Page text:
3

When you're having a conversation, maybe you'd like your counterpart to speak more about what she/he is talking about.

Of course, you could simply say: "could you develop your point?", or something like that; however, in Spanish we have "podrías abundar al respecto?", which roughly translates as "could you abound on it?" or "could you be more abundant in the development of that subject?"

I'm not sure if I can use the verb abound in that way. What would be a good alternative?

Thanks!

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Wow! many great answers! I wish I could select more than one right answer. I selected "expound" because I never had heard of it; so, it has extra points for increasing my vocabulary. I also like it because it sounds very much like "abound", the one I wanted to use originally.

Thanks to all!

5

It sounds a bit like 'abound'. -- You could ask: Could you expound on that?

verb (used without object) to make a detailed statement (often followed by on).

You could also say: Could you elaborate?

verb (used without object), e·lab·o·rat·ed, e·lab·o·rat·ing. to add details in writing, speaking, etc.; give additional or fuller treatment (usually followed by on or upon): to elaborate upon a theme or an idea.

  • 1
    I had never heard of "expound". I really liked it! "elaborate" is another great option. Thanks! – KarloIsaac Aug 3 at 19:48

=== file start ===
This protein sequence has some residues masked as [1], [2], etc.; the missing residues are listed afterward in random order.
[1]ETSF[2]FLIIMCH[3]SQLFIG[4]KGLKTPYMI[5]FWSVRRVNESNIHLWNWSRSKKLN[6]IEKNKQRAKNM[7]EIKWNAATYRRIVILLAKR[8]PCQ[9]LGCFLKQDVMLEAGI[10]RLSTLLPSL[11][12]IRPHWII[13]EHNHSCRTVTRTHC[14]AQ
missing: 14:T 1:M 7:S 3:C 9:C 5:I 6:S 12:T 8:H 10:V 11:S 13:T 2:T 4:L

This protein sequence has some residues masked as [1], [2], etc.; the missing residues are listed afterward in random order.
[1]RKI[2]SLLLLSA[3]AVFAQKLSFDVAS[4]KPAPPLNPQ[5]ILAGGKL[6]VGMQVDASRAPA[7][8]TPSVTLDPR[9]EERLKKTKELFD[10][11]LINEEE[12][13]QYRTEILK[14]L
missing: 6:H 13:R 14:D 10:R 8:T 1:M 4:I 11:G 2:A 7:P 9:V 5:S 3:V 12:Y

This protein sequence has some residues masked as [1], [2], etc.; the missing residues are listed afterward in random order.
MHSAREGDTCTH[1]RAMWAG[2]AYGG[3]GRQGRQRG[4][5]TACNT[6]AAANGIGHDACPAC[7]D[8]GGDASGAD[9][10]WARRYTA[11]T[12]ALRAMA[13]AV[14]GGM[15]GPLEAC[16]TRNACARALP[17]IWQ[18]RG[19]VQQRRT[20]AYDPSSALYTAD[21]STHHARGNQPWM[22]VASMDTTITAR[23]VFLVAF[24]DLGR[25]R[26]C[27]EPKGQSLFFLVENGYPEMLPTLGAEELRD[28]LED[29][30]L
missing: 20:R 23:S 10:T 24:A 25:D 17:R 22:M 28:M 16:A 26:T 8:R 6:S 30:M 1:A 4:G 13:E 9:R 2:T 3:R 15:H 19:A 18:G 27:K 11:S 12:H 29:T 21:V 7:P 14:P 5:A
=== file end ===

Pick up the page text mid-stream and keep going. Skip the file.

• I think expound is more to speak in great detail about something in the first place, rather than going into further detail. I like elaborate for this more than expound +1 – Smock Aug 5 at 8:24
4

I would use elucidate:

[Merriam-Webster]

transitive verb
: to make lucid especially by explanation or analysis
// elucidate a text

intransitive verb
: to give a clarifying explanation

So:

"Could you elucidate [on that subject]"?


It has a formal aspect to it, but if you're going to be informal, you'd likely just ask, "What do you mean?" or say, "Tell me more."

  • Thanks, @Jason Bassford. Elucidate sounds really nice; although, as you said, it is a little bit formal. I didn't know you could use elucidate in that manner. – KarloIsaac Aug 3 at 19:54
3

I don't think so.

Abound refers to large quantities of something

You probably want to use expand on:

Could you expand on your point?

  • Between expand on and expound, one, if not both, must be a historical corruption – vectory Aug 3 at 9:00
  • Of course! Simple and clear. How did I overlook it? Thanks! – KarloIsaac Aug 3 at 20:01
1

abundar translates as a phrase, there is no single word:

to go into more depth on a subject
to study a subject in-depth
to go into something further or more in-depth

abundar and abound are false friends.

  • Thanks. Going in-depth sounds good – KarloIsaac Aug 5 at 0:44
0

No, you can't. Abundant is used of some thing that is in plentiful supply, and abound, similarly, refers to there being plenty of something rather than information being detailed. You could perhaps say "Can you enlarge on that topic, please?"

  • Karl is asking about "abound," not "abundant." Could you edit your answer? – Mark Hubbard Aug 2 at 15:30
  • Thanks, @Kate Bunting. I didn't know you could use "enlarge" in that way. It sounds a little bit funny to me :) – KarloIsaac Aug 3 at 20:10
  • Try looking up 'enlarge upon'. – Kate Bunting Aug 4 at 16:34

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